Developer dollars, community policing, and cruddy "little SROs": the talk at Carnegie Centre
Welcome to the Downtown Eastside, the locus of arguments over gentrification, aboriginal rights, addiction, poverty, and who really runs City Hall. In other words, the perfect place for a debate ahead of Vancouver's November 15 civic election.
Andreal Siegl sang us a traditional Musqueam greeting as a siren yowled in the street. Welcome to the Downtown Eastside, the locus of arguments over gentrification, aboriginal rights, addiction, poverty, and who really runs City Hall. In other words, the perfect place for a debate ahead of Vancouver's November 15 civic election; even though no advance polling stations will be found here.
The Carnegie Community Centre Association hosted an All-Candidates' Meeting on DTES community issues. Those seeking office or re-election on November 15 had a chance to answer questions submitted by the community (via paper and envelope: the original DM) at the Carnegie Community Centre itself.
Neither Mayor Gregor Robertson nor opponents Kirk LaPointe and Meena Wong were present, leaving only current and hopeful city counselors to field questions –– and take the occasional shot at NPA and Vision –– at Main and Hastings:
- COPE: Audrey Siegl sχɬemtəna:t and Sid Chow Tan 周明輝
- Green Party of Vancouver: Clr. Adriane Carr and Pete Fry
- Vision Vancouver: Clr. Andrea Reimer and Niki Sharma
- NPA: Suzanne Scott
- Cedar Party: Nicholas Chernen
- Independent: Anthony Guitar
From left: Anthony Guitar, Nicholas Chernen, Audrey Siegl, Sid Chow Tan, Adriane Carr, Pete Fry, Suzanne Scott, Andrea Reimer, Niki Sharma
That's the sound of the police
Five questions were selected, each to be asked to four parties. After each candidate gave a brief introduction, the debate began in earnest. (Ask these questions of yourself, too: those running for local government are not yet career politicians, and aren't much different from you. What, if elected, would you do?)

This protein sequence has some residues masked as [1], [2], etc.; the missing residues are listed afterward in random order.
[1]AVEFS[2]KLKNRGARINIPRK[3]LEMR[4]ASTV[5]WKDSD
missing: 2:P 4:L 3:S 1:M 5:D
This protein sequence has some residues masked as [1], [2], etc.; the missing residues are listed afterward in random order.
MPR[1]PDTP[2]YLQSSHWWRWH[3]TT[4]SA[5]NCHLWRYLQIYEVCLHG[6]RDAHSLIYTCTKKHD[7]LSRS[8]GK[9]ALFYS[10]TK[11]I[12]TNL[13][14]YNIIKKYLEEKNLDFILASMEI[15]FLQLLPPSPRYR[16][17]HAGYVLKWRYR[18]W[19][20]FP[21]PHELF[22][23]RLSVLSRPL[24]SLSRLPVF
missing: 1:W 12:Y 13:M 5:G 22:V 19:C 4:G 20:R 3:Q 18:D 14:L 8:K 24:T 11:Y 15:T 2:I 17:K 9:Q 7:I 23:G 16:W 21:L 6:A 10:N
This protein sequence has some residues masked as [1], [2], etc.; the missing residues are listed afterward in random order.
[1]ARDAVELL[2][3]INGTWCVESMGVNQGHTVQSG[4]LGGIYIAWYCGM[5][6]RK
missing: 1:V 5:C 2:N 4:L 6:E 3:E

The first question was to the NPA, Vision Vancouver, COPE, and the Greens; regarding the expanded police budget, and whether that was appropriate.
Answering for the NPA, Scott said, "I know that crime prevention and safety is paramount for all of us." She added, "The needs of the Downtown Eastside are very unique," and that community policing would benefit the DTES: "We need policing, but in the right way."
Suzanne Scott spoke to this topic as a victim of a home invasion.
Speaking for Vision, Reimer said that the increased budget was mostly as the result of binding salary arbitration, while very few police officers have actually been added to the VPD. She added that the vast majority of police efforts are directed towards the results of poverty, homelessness, mental illness, and addiction; when not enough is done to address the causes, then the results end up getting a police response.
Speaking for COPE, Tan said that the police are actually getting a bad rap, stuck as they are dealing with the result of an "unknowing or ineffective or ignorant government", which, unable or unwilling to tackle the root causes of the DTES' problems, then stick the cops with the task of using force against the neighbourhood's residents.